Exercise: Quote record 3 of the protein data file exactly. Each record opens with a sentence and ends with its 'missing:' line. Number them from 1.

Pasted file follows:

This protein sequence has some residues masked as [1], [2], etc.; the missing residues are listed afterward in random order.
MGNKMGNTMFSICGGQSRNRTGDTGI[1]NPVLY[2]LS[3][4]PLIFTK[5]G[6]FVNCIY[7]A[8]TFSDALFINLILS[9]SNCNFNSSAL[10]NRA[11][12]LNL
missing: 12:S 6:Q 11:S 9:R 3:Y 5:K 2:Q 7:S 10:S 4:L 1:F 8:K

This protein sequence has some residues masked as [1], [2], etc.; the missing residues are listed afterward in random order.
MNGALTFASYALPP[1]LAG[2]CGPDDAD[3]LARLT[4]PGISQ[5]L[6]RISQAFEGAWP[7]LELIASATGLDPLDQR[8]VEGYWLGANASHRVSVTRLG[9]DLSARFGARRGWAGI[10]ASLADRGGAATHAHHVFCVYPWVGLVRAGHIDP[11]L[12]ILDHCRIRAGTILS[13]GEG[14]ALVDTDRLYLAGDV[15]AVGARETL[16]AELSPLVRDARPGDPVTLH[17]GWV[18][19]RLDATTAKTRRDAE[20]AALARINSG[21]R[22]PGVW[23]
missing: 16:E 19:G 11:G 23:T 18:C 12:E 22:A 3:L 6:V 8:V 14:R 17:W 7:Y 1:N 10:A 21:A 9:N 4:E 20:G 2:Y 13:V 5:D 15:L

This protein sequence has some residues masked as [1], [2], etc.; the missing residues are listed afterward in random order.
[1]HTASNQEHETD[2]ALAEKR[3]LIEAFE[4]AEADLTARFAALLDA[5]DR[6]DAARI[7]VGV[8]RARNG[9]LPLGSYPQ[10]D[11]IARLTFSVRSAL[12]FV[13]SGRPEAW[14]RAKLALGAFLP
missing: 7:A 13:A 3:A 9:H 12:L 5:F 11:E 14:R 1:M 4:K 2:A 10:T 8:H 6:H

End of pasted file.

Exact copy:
This protein sequence has some residues masked as [1], [2], etc.; the missing residues are listed afterward in random order.
[1]HTASNQEHETD[2]ALAEKR[3]LIEAFE[4]AEADLTARFAALLDA[5]DR[6]DAARI[7]VGV[8]RARNG[9]LPLGSYPQ[10]D[11]IARLTFSVRSAL[12]FV[13]SGRPEAW[14]RAKLALGAFLP
missing: 7:A 13:A 3:A 9:H 12:L 5:F 11:E 14:R 1:M 4:K 2:A 10:T 8:H 6:H